WASHINGTON — President Biden said on Monday that the banking system is safe while emphasizing steps have been taken to mitigate the fallout from the Silicon Valley Bank collapse and bolster confidence in the financial system, as some lawmakers called for a reexamination of the rules for medium-sized banks.
“The swift action of my administration over the past few days has given Americans confidence that the banking system is safe,” Biden said in televised remarks.
Mr Biden’s comments came a day after federal regulators announced emergency measures to guarantee all depositors money at Silicon Valley Bank after bankruptcy, instead of the standard $250,000 in insured deposits. Federal regulators said any losses to the government fund would be recovered in a special assessment against banks and the US taxpayer would not bear any losses.
Many lawmakers said they needed more information about the actions of the banks and regulators prior to the failures before seeking changes to banking rules. Democrats indicated they would seek to tighten regulations for medium-sized banks like the SVB and explore raising the insurance cap on individual accounts from its current $250,000 level. Some Republicans pointed the finger at Democratic policies that they say fueled inflation and led to the failure of the SVB.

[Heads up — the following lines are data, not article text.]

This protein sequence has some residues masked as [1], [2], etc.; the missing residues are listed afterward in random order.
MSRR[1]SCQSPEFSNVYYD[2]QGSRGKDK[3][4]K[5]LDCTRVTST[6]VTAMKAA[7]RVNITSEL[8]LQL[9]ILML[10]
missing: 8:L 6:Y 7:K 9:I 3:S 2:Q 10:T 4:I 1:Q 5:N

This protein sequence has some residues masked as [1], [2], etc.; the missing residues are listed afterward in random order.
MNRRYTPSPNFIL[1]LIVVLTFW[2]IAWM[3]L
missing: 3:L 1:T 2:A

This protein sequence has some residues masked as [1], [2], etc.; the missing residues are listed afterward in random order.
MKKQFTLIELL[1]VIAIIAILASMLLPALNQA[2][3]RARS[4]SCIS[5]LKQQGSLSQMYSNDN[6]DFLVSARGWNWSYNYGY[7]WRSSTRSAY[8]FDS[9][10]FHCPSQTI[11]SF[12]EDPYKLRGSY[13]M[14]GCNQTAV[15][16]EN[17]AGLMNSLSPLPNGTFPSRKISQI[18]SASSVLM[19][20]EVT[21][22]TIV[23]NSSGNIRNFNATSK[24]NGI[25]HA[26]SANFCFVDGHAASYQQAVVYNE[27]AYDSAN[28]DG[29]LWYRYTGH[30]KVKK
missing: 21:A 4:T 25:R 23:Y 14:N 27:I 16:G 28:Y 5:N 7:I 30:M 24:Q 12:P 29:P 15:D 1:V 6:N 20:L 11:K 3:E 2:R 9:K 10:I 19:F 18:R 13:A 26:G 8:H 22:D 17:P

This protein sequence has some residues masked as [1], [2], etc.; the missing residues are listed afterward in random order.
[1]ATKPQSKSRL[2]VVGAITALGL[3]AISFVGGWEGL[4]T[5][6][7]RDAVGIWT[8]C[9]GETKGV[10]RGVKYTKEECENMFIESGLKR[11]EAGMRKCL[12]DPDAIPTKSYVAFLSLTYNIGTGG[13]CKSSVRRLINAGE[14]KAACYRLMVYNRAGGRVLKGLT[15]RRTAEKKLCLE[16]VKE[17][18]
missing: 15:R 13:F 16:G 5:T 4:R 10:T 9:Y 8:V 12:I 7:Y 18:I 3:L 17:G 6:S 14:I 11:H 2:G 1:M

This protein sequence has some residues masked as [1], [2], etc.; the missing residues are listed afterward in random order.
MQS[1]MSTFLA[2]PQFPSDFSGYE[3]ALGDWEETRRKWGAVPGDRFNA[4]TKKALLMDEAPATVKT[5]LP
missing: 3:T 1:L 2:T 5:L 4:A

Regulators took control of SVB on Friday and on Sunday said they had taken control of a second lender, Signature Bank, one of the main banks for cryptocurrency businesses. Officials took the extraordinary step of designating SVB and Signature Bank as a systemic risk to the financial system, giving regulators the flexibility to guarantee uninsured deposits.